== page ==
When Merrill Reese was younger, his father used to take him to watch the Philadelphia Eagles practice every week. He would look up at the broadcasting booth and say, “Someday that’s where I want to be.”
Merrill Reese, the radio voice of the Philadelphia Eagles, came to speak to the Cabrini College Community on Tuesday, March 15 in the mansion dining room. Reese, who has been broadcasting Eagles’ games for the last 25 years, came to the College to offer some advice to English and communications majors on how to enter their field.
“I love this job, I get the same thrill today as when I first started,” Reese said to the crowd. He explained to the audience that everyone needs passion for their job to really be able to succeed at it. “You need passion, not cash because this is a business where you pay a price,” he said.
He encouraged the students to become a master in whatever field they choose to enter. If that happens to be communications then learn every area of it. He said, “Never point yourself towards one job.” In his career he said he has learned to take whatever experience he can gain.
Reese explained how he got into the broadcasting business by starting off in Pottstown announcing football games, because no one else applied for the job. “Don’t expect a lot quickly because it won’t happen,” he said. For the first six months at his job he worked seven days a week to prove he had what it takes to be a great announcer.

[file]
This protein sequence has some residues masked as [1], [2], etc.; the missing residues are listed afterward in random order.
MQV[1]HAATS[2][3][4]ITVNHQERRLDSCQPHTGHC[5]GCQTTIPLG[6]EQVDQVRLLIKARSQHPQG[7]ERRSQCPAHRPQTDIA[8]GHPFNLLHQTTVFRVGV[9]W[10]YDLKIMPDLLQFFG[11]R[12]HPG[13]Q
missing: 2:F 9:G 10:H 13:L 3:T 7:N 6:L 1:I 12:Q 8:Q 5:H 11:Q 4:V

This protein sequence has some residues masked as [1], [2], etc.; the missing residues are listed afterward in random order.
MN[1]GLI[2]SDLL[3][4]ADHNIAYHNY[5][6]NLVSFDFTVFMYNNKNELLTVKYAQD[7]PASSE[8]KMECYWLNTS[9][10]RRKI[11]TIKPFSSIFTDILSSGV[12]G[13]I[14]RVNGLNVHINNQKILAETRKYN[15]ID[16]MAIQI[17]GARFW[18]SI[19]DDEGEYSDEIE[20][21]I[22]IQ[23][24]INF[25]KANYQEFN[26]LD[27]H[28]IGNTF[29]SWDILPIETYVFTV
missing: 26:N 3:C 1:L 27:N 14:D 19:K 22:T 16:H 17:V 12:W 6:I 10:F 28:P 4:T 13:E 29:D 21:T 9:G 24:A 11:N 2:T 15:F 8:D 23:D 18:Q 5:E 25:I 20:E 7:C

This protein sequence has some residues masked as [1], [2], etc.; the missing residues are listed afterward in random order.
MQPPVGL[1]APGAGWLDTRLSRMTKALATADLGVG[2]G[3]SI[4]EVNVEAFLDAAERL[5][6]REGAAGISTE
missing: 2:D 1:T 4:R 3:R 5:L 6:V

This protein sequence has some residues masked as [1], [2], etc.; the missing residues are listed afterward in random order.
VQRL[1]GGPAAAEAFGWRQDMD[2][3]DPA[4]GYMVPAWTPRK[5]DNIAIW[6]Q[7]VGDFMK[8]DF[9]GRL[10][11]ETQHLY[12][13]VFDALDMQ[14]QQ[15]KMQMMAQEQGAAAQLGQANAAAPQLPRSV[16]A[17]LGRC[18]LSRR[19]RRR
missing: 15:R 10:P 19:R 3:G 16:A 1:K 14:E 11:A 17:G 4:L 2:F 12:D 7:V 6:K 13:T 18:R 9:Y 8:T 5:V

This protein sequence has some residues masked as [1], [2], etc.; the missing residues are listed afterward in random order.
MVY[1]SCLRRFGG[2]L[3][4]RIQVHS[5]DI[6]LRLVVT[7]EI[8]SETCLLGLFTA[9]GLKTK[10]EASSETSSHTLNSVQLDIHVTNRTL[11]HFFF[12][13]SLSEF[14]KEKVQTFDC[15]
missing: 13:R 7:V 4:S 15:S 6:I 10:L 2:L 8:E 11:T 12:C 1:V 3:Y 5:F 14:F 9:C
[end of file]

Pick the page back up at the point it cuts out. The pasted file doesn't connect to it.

“You have to be driven, to want it more than anything else in the world,” he said was the key to success. After working in Pottstown, Reese worked at the radio station WWDB-AM and then landed a part-time job at WIP-AM, filing in for Charlie Swift, who broadcasted all of the Eagles games.
After the sudden suicide of Swift, Reese was given his position and broadcasted his first Eagles game on Dec. 11, 1977.
Nicole Caprario, sophomore English and communications major, said “I thought he was really interesting and informative to listen to.” She said that he was a great speaker to listen to because he was not boring, he kept the audience entertained. “He also gave us really good advice about how to enter our field,” she said.
Reese talked about his friendship with famous tennis player, Billy Jean King, who used to tell him that he had to envision winning. She said that if someone wants something so bad, all they have to do is imagine it happening and it will come true. So that is what Reese does before every Sunday football game. He memorizes every player’s number and every possible play that could happen during the game, so come game time, he is ready for anything.
Posted to the web by Shawn Rice